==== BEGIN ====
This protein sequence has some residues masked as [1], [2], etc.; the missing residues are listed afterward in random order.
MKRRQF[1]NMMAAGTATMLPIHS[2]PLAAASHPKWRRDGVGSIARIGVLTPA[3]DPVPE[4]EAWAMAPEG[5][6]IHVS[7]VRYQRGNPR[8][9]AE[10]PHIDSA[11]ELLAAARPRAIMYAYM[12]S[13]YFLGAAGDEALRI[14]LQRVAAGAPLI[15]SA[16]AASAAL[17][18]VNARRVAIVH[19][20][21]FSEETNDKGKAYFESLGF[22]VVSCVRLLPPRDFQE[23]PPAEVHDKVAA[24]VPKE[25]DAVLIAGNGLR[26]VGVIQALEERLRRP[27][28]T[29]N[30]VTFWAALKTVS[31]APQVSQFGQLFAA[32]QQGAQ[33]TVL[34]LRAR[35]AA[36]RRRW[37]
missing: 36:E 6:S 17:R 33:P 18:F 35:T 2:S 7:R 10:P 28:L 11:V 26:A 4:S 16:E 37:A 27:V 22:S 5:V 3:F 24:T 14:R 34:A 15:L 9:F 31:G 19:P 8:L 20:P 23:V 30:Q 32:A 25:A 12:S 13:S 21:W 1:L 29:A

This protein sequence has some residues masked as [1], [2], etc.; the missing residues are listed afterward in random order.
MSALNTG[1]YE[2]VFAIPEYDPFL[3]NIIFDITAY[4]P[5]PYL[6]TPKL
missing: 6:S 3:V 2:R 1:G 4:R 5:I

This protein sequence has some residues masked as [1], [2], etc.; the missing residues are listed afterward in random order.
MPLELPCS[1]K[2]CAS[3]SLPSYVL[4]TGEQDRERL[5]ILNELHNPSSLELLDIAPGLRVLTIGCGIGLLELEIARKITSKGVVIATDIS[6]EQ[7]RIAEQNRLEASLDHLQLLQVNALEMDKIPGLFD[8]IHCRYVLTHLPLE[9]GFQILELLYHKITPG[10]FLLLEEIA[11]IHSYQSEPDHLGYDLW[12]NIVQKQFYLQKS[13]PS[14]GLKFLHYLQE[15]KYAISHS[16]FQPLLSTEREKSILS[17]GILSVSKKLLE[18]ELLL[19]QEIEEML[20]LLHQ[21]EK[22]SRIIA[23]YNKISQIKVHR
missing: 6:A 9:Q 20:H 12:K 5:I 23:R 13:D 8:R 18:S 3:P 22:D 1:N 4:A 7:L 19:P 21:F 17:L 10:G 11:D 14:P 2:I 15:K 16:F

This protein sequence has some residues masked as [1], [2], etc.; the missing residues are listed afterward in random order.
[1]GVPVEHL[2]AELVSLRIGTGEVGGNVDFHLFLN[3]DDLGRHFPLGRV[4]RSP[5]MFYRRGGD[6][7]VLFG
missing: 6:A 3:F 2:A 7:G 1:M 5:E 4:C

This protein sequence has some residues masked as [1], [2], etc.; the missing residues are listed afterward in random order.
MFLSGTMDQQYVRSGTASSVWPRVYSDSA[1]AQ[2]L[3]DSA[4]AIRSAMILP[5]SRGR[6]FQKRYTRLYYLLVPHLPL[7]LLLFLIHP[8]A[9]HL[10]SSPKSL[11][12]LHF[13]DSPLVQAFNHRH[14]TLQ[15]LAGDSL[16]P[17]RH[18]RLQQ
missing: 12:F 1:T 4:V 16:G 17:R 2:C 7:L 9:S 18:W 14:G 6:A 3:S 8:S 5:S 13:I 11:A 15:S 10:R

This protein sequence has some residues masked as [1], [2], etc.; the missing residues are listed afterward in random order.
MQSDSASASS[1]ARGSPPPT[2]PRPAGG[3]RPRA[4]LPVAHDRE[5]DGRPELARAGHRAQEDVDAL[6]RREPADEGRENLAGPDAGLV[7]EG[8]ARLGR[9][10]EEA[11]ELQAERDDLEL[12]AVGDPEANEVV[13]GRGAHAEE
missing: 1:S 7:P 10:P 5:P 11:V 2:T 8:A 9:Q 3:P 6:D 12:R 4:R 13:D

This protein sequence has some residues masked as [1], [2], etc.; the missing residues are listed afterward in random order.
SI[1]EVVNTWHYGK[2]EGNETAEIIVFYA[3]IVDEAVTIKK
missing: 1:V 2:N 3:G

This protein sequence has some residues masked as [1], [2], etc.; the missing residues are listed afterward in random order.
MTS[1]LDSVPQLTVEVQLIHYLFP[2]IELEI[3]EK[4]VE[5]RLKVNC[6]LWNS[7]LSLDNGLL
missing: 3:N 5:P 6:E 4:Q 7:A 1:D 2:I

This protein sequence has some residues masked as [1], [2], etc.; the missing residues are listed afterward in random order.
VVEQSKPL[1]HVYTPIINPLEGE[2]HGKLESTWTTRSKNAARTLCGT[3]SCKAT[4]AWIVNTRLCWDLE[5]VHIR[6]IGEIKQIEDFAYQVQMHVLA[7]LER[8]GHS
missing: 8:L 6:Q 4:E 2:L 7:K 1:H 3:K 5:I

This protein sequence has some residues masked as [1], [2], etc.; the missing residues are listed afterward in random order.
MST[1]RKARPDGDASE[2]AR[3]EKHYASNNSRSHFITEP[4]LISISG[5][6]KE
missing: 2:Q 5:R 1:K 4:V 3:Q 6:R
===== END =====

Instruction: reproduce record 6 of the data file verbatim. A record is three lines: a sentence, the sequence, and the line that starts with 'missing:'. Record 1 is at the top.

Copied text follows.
This protein sequence has some residues masked as [1], [2], etc.; the missing residues are listed afterward in random order.
MQSDSASASS[1]ARGSPPPT[2]PRPAGG[3]RPRA[4]LPVAHDRE[5]DGRPELARAGHRAQEDVDAL[6]RREPADEGRENLAGPDAGLV[7]EG[8]ARLGR[9][10]EEA[11]ELQAERDDLEL[12]AVGDPEANEVV[13]GRGAHAEE
missing: 1:S 7:P 10:P 5:P 11:V 2:T 8:A 9:Q 3:P 6:D 12:R 4:R 13:D